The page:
Of all things, the “Teenage Mutant Ninja Turtles” has emerged as one of the most definitively American of comic book heroes. The blend of surfer dude personas, a constant diet of pizza, a passion for martial arts and the spectacle of giant, talking turtles plays simultaneously like a spoof and celebration of American pop culture. The Turtles, with their vigilante violence but tight brotherly values, seem like a hybrid out of a Quentin Tarantino fever dream. Truly, the charming oddity of the Turtles seems to have sprung from Brad Pitt’s “Floyd” character from “True Romance;” if Floyd had smoked one bowl, eaten one entire pizza too many in a single stoner session and began hallucinating, he undoubtedly would have envisioned our “heroes in a half shell.”
The 1990 arrival of Steve Barron’s live-action “Teenage Mutant Ninja Turtles” marked a gigantic independent success, as Barron’s relatively low budget but charming, exciting and well crafted feature become a surprise blockbuster. Clearly much of the budget went into the Ninja Turtle creature effects done by The Jim Henson Company. Although Barron’s movie has a few clunky moments, it’s a strong vehicle, one of the better early comic book movies and the title characters do evoke wonder. Yes, they are clearly actors in suits but those performers are doing amazing things (Back flips! Fight scenes! Pizza twirling!) in those cumbersome costumes and the facial expressions/lip movements are impressive. Opening in between Tim Burton’s “Batman” and Warren Beatty’s “Dick Tracy,” “Teenage Mutant Ninja Turtles” was an example of a comic book movie that could be made without studio gloss, faithful to an eccentric premise and find an appreciative audience.
Barron’s movie has an authentic grunginess and eclecticism that defies the polish of modern day comic book films. The two sequels that followed, unfortunately, are strictly studio-branded works. There are enjoyable moments in “The Secret of the Ooze” and “Turtles in Time” but they feel too safe and manufactured. Many years later, Kevin Munroe’s all-CGI “TMNT’ arrived in theaters and winningly brought the characters back to life through all-CGI rendering.
The great introductory scenes have plucky reporter April O’Neill (nicely voiced by Sarah Michelle Gellar) searching for a missing Leonardo (the Ninja Turtle, not DiCaprio) in Central America. Once she finds him, she reveals that his brothers have fallen on hard times and require his presence to restore order. Amusingly, we learn that one of the Turtles makes a living performing as a Ninja Turtle for children’s birthday parties (a good steal of a gag right out of “Ghostbusters II”). Once we get to the villain, in a subplot that feels lifted from Russell Mulcahy’s “The Shadow,” “TMNT” hits and misses.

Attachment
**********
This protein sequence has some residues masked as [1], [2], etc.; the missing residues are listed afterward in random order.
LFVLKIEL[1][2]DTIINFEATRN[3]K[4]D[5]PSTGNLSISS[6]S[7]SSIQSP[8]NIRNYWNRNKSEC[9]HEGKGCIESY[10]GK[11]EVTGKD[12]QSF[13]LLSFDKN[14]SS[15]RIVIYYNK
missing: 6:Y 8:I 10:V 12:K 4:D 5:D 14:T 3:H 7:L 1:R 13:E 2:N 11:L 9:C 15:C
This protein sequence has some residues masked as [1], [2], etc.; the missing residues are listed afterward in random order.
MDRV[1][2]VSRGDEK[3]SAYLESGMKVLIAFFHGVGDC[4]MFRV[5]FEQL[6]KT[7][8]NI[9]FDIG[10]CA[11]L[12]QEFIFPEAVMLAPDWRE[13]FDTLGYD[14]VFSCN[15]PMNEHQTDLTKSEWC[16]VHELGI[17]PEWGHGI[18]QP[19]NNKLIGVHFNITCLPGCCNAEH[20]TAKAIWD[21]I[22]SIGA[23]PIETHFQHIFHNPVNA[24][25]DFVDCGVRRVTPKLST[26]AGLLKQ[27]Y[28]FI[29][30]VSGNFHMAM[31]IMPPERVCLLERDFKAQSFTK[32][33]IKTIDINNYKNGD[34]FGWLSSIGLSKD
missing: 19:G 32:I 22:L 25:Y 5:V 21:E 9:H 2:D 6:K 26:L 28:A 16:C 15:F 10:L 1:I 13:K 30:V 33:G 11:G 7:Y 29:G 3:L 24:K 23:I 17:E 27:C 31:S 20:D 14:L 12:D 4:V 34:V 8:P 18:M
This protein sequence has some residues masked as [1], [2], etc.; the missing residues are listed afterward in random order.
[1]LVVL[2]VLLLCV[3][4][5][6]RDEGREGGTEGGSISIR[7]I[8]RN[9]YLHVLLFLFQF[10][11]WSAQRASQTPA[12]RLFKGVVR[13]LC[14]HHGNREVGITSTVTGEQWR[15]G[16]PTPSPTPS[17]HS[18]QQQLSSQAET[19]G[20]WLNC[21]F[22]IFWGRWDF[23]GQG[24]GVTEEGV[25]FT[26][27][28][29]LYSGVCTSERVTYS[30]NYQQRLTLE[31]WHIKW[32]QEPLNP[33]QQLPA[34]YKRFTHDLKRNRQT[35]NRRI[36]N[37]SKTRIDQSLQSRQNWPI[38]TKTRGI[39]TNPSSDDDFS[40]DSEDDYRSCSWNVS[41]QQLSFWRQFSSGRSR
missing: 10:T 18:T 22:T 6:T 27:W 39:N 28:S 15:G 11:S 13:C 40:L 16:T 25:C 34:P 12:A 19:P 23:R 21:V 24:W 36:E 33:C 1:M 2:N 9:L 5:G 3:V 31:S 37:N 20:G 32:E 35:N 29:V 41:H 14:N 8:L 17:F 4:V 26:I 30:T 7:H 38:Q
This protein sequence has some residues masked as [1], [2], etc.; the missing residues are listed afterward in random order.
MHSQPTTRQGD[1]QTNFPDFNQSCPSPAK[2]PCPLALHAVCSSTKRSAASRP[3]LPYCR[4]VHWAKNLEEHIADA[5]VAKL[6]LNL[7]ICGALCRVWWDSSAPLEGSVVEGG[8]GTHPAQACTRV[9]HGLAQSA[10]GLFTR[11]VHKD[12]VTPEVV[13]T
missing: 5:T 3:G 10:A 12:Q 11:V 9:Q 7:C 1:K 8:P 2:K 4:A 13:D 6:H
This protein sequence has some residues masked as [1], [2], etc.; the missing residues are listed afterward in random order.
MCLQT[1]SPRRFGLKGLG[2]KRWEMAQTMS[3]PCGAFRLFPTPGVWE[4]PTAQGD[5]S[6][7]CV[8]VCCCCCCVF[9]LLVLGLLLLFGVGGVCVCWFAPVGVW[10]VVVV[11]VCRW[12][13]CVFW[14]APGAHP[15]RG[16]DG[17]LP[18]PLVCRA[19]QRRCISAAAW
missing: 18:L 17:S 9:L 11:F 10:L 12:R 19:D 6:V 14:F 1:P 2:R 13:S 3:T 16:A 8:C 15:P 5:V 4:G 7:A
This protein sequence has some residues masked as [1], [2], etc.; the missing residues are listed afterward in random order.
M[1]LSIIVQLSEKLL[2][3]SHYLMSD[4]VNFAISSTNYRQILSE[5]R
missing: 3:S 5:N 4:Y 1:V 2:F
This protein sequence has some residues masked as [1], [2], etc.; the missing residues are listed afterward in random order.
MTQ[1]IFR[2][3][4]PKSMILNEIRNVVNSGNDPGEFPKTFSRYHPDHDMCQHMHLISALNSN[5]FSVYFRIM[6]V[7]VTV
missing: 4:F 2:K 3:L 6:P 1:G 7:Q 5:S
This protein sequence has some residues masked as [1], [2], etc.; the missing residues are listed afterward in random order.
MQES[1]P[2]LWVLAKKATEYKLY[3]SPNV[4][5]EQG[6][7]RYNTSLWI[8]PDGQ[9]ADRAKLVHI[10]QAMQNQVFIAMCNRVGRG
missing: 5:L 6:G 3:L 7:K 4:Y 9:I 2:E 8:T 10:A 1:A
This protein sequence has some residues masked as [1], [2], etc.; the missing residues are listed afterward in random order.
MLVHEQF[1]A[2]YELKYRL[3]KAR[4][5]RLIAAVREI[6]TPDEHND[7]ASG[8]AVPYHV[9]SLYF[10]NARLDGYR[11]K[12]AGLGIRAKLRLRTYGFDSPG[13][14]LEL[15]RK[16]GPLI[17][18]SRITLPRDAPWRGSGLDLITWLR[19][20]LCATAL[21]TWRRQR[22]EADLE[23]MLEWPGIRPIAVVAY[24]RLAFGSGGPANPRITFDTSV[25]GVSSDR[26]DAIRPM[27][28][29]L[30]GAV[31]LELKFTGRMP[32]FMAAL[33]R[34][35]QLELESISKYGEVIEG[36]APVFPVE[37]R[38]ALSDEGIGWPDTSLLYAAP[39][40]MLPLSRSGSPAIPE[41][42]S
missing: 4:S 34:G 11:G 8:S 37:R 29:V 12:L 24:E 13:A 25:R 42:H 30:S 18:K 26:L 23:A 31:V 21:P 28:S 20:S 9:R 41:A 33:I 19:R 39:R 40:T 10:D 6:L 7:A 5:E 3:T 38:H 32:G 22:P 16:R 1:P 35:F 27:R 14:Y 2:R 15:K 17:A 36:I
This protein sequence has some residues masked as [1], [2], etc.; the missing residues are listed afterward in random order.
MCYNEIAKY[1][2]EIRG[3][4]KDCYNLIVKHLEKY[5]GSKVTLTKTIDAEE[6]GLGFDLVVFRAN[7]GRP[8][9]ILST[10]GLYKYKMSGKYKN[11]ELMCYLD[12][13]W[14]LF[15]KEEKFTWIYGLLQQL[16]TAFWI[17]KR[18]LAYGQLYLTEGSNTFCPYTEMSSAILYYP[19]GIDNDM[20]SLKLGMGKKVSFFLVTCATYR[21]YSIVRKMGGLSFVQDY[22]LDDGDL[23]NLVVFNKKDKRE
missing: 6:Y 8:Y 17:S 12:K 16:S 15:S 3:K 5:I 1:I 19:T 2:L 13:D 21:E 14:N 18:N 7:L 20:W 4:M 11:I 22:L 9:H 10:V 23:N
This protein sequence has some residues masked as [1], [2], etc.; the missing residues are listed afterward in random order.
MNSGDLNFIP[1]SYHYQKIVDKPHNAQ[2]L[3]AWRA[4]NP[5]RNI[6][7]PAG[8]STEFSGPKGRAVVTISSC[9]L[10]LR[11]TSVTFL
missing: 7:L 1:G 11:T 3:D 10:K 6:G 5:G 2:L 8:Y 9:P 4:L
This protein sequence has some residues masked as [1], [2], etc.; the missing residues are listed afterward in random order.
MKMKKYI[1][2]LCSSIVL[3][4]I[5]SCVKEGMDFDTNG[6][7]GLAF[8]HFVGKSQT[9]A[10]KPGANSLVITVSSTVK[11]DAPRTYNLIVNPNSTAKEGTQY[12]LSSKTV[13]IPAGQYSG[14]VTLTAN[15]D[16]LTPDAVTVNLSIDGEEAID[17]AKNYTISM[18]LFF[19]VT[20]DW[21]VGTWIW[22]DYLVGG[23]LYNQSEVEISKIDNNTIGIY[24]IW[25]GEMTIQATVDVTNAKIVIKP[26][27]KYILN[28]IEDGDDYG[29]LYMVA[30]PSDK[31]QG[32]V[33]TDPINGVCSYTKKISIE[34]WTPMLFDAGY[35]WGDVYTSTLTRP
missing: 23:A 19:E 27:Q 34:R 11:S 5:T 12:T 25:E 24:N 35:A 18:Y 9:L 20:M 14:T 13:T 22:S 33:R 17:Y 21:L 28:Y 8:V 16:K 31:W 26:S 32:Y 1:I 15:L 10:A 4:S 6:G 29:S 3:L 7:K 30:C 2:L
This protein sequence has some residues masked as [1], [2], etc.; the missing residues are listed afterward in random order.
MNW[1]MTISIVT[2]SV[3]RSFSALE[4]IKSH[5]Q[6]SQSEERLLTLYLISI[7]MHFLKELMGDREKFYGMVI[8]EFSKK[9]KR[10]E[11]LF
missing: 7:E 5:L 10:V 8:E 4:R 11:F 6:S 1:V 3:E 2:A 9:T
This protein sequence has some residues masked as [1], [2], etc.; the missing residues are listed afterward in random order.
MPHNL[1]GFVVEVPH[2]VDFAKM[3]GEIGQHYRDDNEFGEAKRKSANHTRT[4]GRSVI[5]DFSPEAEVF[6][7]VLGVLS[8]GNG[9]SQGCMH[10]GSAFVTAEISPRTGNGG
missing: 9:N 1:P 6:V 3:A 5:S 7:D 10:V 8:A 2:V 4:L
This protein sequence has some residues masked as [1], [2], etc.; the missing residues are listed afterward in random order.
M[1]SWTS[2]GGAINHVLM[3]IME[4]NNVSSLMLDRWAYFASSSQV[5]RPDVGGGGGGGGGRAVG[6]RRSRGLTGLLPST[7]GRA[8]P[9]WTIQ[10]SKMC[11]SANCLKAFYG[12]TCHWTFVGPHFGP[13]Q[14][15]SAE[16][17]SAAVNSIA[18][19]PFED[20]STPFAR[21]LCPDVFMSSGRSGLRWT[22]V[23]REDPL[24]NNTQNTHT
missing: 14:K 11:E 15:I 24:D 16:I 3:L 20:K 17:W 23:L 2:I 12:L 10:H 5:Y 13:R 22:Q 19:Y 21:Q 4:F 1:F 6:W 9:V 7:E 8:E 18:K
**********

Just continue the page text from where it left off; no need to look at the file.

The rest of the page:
“TMNT” is too plot heavy and takes too long to get to the action. The actors give vocal performances that spark their characters to life. Despite how flimsy his role is Patrick Stewart gives his villain needed vocal heft.
To be really fanboy nitpicky, there’s far too little pizza consumption. While O’Neill and fan favorites Casey Jones are lively enough, as are Leonardo, Donatello, Michelangelo and Raphael, I never hated the villains as much as I should have. Stewart’s Max Winters is no match for Shredder, though I loved the work of the late, great Mako, a perfect choice for Master Splinter. Laurence Fishburne makes an ideal narrator and Chris Evans is a solid choice for Casey Jones (which now means Evans has played three iconic comic book characters to date).
Although the backgrounds and sets are rich with detail, the human faces are lackluster. However, the look of the Turtles is faithful to the source material and strong throughout. The introductory reveal of Leonardo is an especially strong, as it harkens back to the Eastman/Laird source material and is an iconic, goose bump inducing visual.
Once the action kicks into high gear and the funny one-liners come with regularity, “TMNT” works well enough. The Ninja Turtles have evolved cinematically and are as impressively rendered through animation as their rubber suited versions were in the 1990’s. Yet, it’s the storyline that doesn’t stick, as the plotting here is on par with anything in “Turtles in Time.”
Munroe’s film was a minor hit but never merited the sequel it deserved. The Michael Bay-produced live action spin-off series has left me unsatisfied (yes, even “Out of the Shadows”). To course-correct this franchise, I recommend a filmmaker look at the early and concluding scenes of Munroe’s film, where the Ninja Turtles are running across New York City rooftops. The energy, mounting excitement and fluidity of these moments are wonderful. Clearly, Munroe gets the appeal and potential of this franchise and, throughout “TMNT,” there are slices of inspiration to savor. Here’s hoping that, post-Michael Bay’s Ninja Turtles, someone else will come around and recall what made these Heroes In A Half Shell so special.